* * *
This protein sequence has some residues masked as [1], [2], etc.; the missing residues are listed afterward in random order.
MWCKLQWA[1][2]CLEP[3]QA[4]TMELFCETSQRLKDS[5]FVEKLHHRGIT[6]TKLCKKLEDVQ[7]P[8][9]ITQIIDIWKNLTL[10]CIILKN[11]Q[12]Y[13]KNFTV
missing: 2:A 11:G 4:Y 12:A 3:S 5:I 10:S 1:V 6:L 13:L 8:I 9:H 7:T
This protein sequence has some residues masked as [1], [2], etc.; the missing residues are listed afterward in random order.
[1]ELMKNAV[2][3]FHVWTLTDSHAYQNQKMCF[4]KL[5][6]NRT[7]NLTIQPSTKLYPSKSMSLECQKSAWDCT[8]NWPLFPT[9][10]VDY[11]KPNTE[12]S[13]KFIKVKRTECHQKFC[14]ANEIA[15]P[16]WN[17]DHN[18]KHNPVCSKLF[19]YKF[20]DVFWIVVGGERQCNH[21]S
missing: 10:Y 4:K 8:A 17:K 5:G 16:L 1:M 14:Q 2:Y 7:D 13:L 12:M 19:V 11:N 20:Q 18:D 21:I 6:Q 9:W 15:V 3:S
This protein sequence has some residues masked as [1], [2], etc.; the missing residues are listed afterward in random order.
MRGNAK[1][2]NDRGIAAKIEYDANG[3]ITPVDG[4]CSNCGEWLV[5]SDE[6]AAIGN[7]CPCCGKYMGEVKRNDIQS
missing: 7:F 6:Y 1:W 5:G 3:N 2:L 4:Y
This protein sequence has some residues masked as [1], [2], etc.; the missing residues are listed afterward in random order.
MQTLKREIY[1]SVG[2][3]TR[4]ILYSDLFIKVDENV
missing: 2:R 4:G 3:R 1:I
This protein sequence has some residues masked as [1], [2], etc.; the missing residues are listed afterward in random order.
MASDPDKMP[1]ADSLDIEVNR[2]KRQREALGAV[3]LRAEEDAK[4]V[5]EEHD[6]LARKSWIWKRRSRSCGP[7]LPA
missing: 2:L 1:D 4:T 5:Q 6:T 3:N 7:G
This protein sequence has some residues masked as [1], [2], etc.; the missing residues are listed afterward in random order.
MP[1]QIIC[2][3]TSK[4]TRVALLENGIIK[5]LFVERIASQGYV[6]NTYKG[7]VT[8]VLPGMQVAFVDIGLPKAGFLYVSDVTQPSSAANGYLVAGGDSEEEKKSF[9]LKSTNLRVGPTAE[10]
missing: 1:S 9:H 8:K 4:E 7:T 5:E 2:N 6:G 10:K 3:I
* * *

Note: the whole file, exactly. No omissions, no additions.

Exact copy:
This protein sequence has some residues masked as [1], [2], etc.; the missing residues are listed afterward in random order.
MWCKLQWA[1][2]CLEP[3]QA[4]TMELFCETSQRLKDS[5]FVEKLHHRGIT[6]TKLCKKLEDVQ[7]P[8][9]ITQIIDIWKNLTL[10]CIILKN[11]Q[12]Y[13]KNFTV
missing: 2:A 11:G 4:Y 12:A 3:S 5:I 10:S 1:V 6:L 13:L 8:I 9:H 7:T
This protein sequence has some residues masked as [1], [2], etc.; the missing residues are listed afterward in random order.
[1]ELMKNAV[2][3]FHVWTLTDSHAYQNQKMCF[4]KL[5][6]NRT[7]NLTIQPSTKLYPSKSMSLECQKSAWDCT[8]NWPLFPT[9][10]VDY[11]KPNTE[12]S[13]KFIKVKRTECHQKFC[14]ANEIA[15]P[16]WN[17]DHN[18]KHNPVCSKLF[19]YKF[20]DVFWIVVGGERQCNH[21]S
missing: 10:Y 4:K 8:A 17:K 5:G 16:L 1:M 14:Q 2:Y 7:D 13:L 12:M 19:V 11:N 20:Q 18:D 21:I 6:Q 9:W 15:V 3:S
This protein sequence has some residues masked as [1], [2], etc.; the missing residues are listed afterward in random order.
MRGNAK[1][2]NDRGIAAKIEYDANG[3]ITPVDG[4]CSNCGEWLV[5]SDE[6]AAIGN[7]CPCCGKYMGEVKRNDIQS
missing: 7:F 6:Y 1:W 5:G 3:N 2:L 4:Y
This protein sequence has some residues masked as [1], [2], etc.; the missing residues are listed afterward in random order.
MQTLKREIY[1]SVG[2][3]TR[4]ILYSDLFIKVDENV
missing: 2:R 4:G 3:R 1:I
This protein sequence has some residues masked as [1], [2], etc.; the missing residues are listed afterward in random order.
MASDPDKMP[1]ADSLDIEVNR[2]KRQREALGAV[3]LRAEEDAK[4]V[5]EEHD[6]LARKSWIWKRRSRSCGP[7]LPA
missing: 2:L 1:D 4:T 5:Q 6:T 3:N 7:G
This protein sequence has some residues masked as [1], [2], etc.; the missing residues are listed afterward in random order.
MP[1]QIIC[2][3]TSK[4]TRVALLENGIIK[5]LFVERIASQGYV[6]NTYKG[7]VT[8]VLPGMQVAFVDIGLPKAGFLYVSDVTQPSSAANGYLVAGGDSEEEKKSF[9]LKSTNLRVGPTAE[10]
missing: 1:S 9:H 8:K 4:E 7:T 5:E 2:N 6:G 10:K 3:I